This Year’s Mental Health Awareness Week – Article One

Why Personality Disorders?

The upcoming Mental Health Awareness Week has inspired me to write this article.  As someone who has spent many years supporting people who face mental health challenges and as someone who delivers mental health training, it has become apparent to me that many people are not aware or have little knowledge of Personality Disorders.

This has resulted in many people facing compassion fatigue, stress and little or no resilience to other challenges they may face.  This can result in frustration, which can lead to an escalation in absenteeism due to stress and other mental health issues.

The intention of this article is to introduce separate clusters and types of Personality Disorders – it has not been written as a diagnostic resource but as an aid to support those who need it.  After reading both parts of this article, part two of which will be released on Mental Health Week itself, I hope that readers will feel supported in a very person centred way and will be able to seek out the appropriate services for any issues they may have.

So what is a Personality Disorder?

Our personality is always distinct and describes how we show ourselves to the world.  Some people are outgoing and confident whilst others are shy anMental Health Weekd reserved.  Personality is a mixture of both inherited characteristics from our ancestors and traits developed as a result of what we have experienced in our lives, particularly as children.  Our personality might also explain how we interpret what has happened to us and why, when two people are placed in an identical situation, one may seem resilient whilst the other seems sensitive.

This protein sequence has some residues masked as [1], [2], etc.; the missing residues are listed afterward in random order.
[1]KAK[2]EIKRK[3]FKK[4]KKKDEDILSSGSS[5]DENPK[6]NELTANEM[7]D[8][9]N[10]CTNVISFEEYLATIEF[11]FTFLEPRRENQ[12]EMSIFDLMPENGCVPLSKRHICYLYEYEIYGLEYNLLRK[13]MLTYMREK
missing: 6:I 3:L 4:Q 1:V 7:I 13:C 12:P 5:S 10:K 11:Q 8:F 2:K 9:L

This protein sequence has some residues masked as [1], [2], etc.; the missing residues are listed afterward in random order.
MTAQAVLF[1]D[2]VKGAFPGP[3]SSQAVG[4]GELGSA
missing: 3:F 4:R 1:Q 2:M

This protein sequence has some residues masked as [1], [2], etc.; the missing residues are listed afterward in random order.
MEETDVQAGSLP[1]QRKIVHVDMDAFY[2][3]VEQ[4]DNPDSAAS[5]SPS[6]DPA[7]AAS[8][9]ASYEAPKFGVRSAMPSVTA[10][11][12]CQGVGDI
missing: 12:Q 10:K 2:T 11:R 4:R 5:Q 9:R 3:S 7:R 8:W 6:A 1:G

Personality Disorder is a blanket term that describes a condition in which people seem unable to regulate their thoughts, feelings and behaviours.  The condition can lead to problems for individuals, their families and society as a whole, often leading sufferers to act in negative, harmful or destructive ways.  Mind, a leading charity concerned with mental illness, estimates that more that 10% of the population may suffer from severity of a personality disorder, with this figure rising to around 50% in prison and psychiatric hospital admissions

Common Indicators of a Personality Disorder Include:

  • Being overwhelmed by negative feelings, such as distress, anxiety, worthlessness or anger
  • Avoiding other people and feeling empty and emotionally disconnected
  • Difficulty in managing negative feelings without self-harming or, in rare cases, threatening people
  • Difficulty in maintaining stable and close relationships – especially with partners, children and professional carers
  • A loss of contact with reality

Stress can make things worse.  People with Personality Disorders can also experience other mental health problems, such as depression or a need for substance misuse.

Mental Health Week

The specific types of problems experienced are related to the specific types of Personality Disorders that an individual may suffer from – article two will explore this in more detail .  In the meantime, click here to find out more about the services and training that Adullam Social Enterprises offers in relation to mental health.